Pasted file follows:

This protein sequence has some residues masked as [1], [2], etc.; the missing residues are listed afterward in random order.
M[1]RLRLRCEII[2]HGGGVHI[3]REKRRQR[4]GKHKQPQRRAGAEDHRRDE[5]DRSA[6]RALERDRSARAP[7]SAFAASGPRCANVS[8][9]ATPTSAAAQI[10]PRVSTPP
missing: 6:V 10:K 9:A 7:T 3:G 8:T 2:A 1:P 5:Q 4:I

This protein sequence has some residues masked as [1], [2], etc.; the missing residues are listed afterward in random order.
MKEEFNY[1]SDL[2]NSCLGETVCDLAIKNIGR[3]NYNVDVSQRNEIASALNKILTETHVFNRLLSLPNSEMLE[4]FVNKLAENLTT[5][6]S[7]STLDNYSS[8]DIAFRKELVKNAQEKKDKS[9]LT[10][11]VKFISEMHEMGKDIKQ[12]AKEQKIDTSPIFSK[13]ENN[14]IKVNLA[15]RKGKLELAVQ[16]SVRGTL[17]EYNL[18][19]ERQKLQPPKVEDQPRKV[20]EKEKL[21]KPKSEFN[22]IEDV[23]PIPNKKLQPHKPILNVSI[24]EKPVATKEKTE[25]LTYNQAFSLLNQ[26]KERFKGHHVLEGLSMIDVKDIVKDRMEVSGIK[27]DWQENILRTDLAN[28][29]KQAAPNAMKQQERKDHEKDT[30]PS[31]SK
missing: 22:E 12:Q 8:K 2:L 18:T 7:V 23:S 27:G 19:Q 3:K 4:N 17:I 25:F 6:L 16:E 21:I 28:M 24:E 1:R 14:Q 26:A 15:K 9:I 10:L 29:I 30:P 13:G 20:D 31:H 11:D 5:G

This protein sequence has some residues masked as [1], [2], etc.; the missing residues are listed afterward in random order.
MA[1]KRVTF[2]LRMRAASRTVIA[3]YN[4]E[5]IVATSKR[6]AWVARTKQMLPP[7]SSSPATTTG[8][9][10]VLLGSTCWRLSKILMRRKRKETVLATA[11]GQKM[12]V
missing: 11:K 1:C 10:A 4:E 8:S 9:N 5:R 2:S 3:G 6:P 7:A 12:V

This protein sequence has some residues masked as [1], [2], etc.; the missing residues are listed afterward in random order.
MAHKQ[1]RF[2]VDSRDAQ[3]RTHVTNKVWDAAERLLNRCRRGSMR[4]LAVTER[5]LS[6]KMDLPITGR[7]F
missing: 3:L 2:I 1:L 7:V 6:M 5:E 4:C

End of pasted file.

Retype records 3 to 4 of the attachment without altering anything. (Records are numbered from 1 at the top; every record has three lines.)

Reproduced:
This protein sequence has some residues masked as [1], [2], etc.; the missing residues are listed afterward in random order.
MA[1]KRVTF[2]LRMRAASRTVIA[3]YN[4]E[5]IVATSKR[6]AWVARTKQMLPP[7]SSSPATTTG[8][9][10]VLLGSTCWRLSKILMRRKRKETVLATA[11]GQKM[12]V
missing: 11:K 1:C 10:A 4:E 8:S 9:N 5:R 2:S 3:G 6:P 7:A 12:V

This protein sequence has some residues masked as [1], [2], etc.; the missing residues are listed afterward in random order.
MAHKQ[1]RF[2]VDSRDAQ[3]RTHVTNKVWDAAERLLNRCRRGSMR[4]LAVTER[5]LS[6]KMDLPITGR[7]F
missing: 3:L 2:I 1:L 7:V 6:M 5:E 4:C